Do education targets work?
The finale of our series questions the value of New Labour's school improvement drive
New Labour's priority has been to turn around primary school achievement.
In promising better primary schools, the Blair government promised us not simply better-educated children, but a generation with better life chances.
The political goal was not that pupils would reap the benefits in later life of a better education. What was desired was rapidly increasing numbers, showing success. This is where targets came in.
There are legitimate qualms about the reforms themselves, the overly prescriptive nature of the numeracy and literacy strategies, for example.
Yet, perversely, what has been the greatest setback to the improvement drive is the Government's desperation to prove this improvement.
Two fundamental problems with government targets have beleaguered the primary sector. First, they have necessitated quantifiable performance measures requiring an enormous emphasis on testing. Second, the targets set were over-optimistic, putting huge political pressure on schools, civil servants and ministers.
The result has been an obsession with target-chasing which has distorted activity in far too many primary schools. Instead of being a useful tool to measure pupils' achievements, standardised tests become the raison d'etre of teaching, the benchmark of whether a school succeeds or fails.
In schools with "good" intakes, targets and testing have been less distracting. In middle-class catchment areas, schools were producing literate and numerate children before New Labour came into power. National tests in these schools can be safely taken in pupils' and teachers' stride as a genuine snapshot of learning.
Where targets and testing are crippling are in those schools which the New Labour school improvement drive was designed to address. For it is in struggling schools with less privileged intakes that the heat of target pressure is being felt.
The combination of flawed strategy and unrealistic performance requirements, neither of which allow for idiosyncrasy, has led to a hugely damaging pandemic of teaching to the test.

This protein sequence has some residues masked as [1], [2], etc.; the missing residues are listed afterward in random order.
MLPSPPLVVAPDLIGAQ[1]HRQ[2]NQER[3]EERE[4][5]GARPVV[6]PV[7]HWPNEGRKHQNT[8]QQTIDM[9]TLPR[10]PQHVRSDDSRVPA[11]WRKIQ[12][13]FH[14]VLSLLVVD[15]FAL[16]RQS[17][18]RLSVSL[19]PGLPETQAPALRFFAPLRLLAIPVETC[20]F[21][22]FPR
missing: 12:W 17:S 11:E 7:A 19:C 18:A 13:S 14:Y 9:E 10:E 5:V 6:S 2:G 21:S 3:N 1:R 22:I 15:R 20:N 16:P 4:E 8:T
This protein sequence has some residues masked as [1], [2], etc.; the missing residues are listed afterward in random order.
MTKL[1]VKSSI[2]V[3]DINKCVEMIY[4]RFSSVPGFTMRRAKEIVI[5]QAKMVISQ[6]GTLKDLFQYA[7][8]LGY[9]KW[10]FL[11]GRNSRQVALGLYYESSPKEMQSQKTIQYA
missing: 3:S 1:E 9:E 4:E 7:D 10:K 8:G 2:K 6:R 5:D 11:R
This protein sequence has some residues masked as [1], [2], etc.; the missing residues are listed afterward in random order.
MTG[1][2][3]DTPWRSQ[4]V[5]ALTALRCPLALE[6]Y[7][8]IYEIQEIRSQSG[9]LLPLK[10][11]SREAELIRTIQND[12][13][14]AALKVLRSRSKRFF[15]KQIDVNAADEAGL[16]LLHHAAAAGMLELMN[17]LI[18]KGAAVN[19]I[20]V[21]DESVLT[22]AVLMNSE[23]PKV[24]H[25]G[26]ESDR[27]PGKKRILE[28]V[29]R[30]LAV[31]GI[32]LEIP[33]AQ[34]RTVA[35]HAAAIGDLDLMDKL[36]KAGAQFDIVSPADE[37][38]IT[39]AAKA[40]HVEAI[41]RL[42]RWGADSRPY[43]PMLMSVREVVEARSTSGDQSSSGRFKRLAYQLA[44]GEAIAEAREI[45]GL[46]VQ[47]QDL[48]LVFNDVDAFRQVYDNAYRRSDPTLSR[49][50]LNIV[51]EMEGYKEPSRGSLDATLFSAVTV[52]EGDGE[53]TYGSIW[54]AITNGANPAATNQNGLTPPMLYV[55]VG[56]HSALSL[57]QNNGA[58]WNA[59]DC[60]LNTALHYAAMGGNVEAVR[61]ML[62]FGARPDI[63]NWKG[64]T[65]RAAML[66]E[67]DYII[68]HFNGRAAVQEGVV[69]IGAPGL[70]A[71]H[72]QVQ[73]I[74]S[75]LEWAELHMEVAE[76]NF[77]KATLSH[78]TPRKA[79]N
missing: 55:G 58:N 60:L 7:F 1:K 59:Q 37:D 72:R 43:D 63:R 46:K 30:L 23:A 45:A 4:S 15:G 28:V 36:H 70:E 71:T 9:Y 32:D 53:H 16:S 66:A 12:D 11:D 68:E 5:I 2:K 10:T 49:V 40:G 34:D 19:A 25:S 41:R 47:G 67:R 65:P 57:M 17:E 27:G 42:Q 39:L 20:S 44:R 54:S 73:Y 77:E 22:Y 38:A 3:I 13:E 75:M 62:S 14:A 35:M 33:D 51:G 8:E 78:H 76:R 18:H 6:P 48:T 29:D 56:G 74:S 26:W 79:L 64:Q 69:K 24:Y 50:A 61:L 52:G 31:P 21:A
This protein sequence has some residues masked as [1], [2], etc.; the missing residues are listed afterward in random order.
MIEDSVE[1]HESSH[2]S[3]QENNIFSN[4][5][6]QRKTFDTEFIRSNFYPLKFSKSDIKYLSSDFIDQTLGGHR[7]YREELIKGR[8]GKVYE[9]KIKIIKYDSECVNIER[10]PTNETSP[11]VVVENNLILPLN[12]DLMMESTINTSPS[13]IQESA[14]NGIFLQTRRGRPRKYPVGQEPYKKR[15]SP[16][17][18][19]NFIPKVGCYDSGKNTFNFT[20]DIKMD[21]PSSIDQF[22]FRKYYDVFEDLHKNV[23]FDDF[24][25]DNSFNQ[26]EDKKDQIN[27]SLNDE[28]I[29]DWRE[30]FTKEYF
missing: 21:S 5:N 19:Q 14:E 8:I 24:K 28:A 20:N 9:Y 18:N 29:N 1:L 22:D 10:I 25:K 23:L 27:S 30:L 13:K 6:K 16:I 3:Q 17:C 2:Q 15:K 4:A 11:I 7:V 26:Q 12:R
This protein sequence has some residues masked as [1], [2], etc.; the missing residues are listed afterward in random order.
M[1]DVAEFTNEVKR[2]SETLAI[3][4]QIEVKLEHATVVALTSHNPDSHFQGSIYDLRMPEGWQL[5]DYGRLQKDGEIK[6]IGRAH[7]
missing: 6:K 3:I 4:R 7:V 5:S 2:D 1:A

Under pressure from bureaucrats to achieve, schools which desperately need to cater to their pupils' diverse requirements are having to tailor teaching to the tests. This distortion matters because of the gaps it leaves in understanding and learning.
Those whom the school improvement drive is theoretically helping the most are thus, in fact, losing out the most. The nature of national curriculum tests means that too many of our most deprived pupils leave primary school unable to cope with the demands of secondary school.
Tower Hamlets, the east London borough where I used to teach, seems to be a prime illustration of the distorting impact of government targets.
Widely held up as a stellar example of the national improvement drive, in my experience the value of this improvement is questionable. As a Year 2 teacher in this highly deprived borough, I witnessed and joined in the cramming which occurs from reception to Year 6. Gaping holes were being left in pupils' learning through the focus on getting them to the right level in the tests.
Reaching the necessary targets was demonstrably for the Government's benefit, not the pupils'. The real concern is not that rising primary test performance doesn't necessarily signify great leaps in learning; it is that all too often real learning has taken a backward step. We should not be worried that the Government has missed its targets again; we should worry that it came so close to reaching them.
Anastasia de Waal is head of family and education at the independent think-tank Civitas, and author of Inspection, Inspection, Inspection: How Ofsted crushes independent schools and independent teachers